Another potential benefit of reorganizing cellular chromatin comes from condensed and inaccessible chromatin being associated with a repression of gene expression. The nuclear periphery is typically a repressive environment, in which case the virus-induced ROCC phenotype could accentuate the repression of transcription from compacted chromatin, as found in lamina-associated domains (LADs) [96,97]. Stretches of cellular DNA that associate with lamin B1, a constituent of the nuclear lamina, have been mapped and extend from 0.1 to 10 megabases in length [98] and, when summed over multiple cell types, can accommodate a third of all cellular chromatin. Most genes within these LADs are inhibited transcriptionally [99,100]. Type II ROCC leads to the cellular chromatin being condensed to the nuclear periphery, adjacent to the nuclear lamina [7,15]. It is likely that this localization leads to an increase in repression of cellular transcription, favoring the transcription of viral genes, thus contributing to virus-mediated host shutoff [101]. An analysis of both cellular and viral transcription during the early phase of the lytic cycle of EBV supports this conclusion; the expression of 99% of cellular genes on average was inhibited 3-fold, while that of some viral genes was increased 100-fold or more [102]. Local infection of tobacco leaves by the geminivirus tomato yellow leaf curl virus also affects cellular gene expression, but less substantially, inhibiting only 64% of detected, differentially expressed genes [103]. Chromatin reorganization, therefore, could benefit the viruses that induce it by suppressing host gene expression during production of progeny viruses.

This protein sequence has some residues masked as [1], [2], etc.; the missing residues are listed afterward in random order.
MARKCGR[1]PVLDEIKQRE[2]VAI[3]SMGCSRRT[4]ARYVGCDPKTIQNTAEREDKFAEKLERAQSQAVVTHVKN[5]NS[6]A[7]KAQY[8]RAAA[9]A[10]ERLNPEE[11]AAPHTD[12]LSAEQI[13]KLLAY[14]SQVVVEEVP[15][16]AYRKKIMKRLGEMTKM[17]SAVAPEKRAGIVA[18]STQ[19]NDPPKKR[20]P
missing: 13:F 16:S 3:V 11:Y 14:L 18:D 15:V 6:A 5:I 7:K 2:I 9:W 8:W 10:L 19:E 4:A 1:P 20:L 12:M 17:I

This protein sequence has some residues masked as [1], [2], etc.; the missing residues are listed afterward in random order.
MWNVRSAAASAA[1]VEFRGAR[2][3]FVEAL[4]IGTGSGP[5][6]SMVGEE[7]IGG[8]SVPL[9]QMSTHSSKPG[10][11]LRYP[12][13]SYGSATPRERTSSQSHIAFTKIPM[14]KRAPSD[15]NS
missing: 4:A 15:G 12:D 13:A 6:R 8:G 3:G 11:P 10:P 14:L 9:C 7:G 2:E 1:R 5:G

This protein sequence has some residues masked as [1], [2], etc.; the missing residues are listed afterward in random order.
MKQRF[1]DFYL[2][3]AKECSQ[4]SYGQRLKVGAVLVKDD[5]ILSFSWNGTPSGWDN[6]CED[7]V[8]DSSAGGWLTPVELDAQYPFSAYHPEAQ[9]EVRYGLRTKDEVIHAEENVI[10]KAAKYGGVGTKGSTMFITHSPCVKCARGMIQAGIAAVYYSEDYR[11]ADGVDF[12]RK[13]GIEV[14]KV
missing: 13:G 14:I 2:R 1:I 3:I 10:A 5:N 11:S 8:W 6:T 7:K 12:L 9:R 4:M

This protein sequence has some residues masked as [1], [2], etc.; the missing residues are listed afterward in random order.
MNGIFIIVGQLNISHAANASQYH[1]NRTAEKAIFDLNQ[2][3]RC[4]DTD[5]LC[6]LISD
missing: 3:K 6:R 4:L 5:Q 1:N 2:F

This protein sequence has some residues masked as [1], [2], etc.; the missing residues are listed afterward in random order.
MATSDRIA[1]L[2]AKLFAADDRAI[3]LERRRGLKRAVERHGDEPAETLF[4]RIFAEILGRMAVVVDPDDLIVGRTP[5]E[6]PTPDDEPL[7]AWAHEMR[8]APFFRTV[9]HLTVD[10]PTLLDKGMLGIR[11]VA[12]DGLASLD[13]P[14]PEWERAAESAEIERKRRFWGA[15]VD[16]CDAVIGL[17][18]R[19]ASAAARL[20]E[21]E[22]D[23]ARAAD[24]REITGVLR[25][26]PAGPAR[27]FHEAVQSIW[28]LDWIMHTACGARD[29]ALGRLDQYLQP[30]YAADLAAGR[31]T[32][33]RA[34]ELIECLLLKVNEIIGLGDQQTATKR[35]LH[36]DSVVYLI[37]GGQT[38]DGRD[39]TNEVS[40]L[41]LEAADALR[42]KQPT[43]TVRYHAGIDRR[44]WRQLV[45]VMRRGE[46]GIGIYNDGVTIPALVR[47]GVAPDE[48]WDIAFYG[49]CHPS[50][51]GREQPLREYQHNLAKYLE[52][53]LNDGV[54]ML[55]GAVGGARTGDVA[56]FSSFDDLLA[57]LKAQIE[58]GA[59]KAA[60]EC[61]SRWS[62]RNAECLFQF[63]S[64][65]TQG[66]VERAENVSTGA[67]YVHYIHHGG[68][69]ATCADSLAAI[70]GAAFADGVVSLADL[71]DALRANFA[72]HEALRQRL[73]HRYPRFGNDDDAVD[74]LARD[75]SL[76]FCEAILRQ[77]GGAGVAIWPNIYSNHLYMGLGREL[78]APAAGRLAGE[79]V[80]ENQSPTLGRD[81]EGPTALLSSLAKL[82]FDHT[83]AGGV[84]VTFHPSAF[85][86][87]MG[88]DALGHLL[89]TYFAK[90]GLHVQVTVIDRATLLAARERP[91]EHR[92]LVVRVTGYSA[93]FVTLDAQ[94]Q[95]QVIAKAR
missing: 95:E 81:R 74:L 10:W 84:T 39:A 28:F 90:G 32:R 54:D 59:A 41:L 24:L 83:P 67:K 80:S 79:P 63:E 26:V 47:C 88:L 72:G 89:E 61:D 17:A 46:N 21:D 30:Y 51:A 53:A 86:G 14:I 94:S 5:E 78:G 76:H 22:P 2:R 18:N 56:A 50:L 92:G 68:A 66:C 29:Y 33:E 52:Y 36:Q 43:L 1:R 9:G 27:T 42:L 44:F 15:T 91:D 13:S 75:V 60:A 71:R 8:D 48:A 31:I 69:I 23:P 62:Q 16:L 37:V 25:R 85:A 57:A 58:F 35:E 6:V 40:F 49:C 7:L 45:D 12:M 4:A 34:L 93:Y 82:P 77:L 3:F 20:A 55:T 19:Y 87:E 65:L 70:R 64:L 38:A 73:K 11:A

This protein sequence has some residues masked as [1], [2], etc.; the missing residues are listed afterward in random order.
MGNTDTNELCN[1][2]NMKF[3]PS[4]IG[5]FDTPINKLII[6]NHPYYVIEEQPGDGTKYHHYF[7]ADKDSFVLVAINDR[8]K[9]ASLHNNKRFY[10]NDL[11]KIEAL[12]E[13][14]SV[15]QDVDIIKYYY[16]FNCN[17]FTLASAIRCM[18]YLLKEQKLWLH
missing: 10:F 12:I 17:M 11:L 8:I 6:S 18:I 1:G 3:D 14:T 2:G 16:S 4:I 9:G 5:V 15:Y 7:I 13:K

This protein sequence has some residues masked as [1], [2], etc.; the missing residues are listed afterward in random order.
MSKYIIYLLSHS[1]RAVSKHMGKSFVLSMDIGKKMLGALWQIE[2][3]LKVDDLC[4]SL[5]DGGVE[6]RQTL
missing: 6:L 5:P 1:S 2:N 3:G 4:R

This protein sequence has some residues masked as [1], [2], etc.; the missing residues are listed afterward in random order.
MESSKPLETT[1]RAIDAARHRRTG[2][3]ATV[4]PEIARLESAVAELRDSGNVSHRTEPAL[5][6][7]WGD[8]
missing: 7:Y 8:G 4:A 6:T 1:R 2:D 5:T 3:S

What can be gained by understanding virus-induced ROCC?

Many viruses that damage human health or our ecosystem also induce chromatin reorganization: Geminiviruses cause billions of dollars in crop loss of beans, tomatoes, and cassava production annually [104106]; parvoviruses cause severe diseases in dogs and cats and also are a major cause of infertility in pigs [107]; adenoviruses can cause respiratory illnesses in humans and infect a variety of canines, causing, for example, fatal infections in red foxes [108]; baculoviruses were feared for their threat to silkworms but have proven beneficial in North America in controlling infestations of gypsy moths, which are destructive to hardwood trees [33]; and herpesviruses cause many diseases in humans, ranging from chicken pox to cancers [109]. Chromatin reorganization may therefore be a vulnerability shared by these viruses that we can exploit to limit their pathogenesis.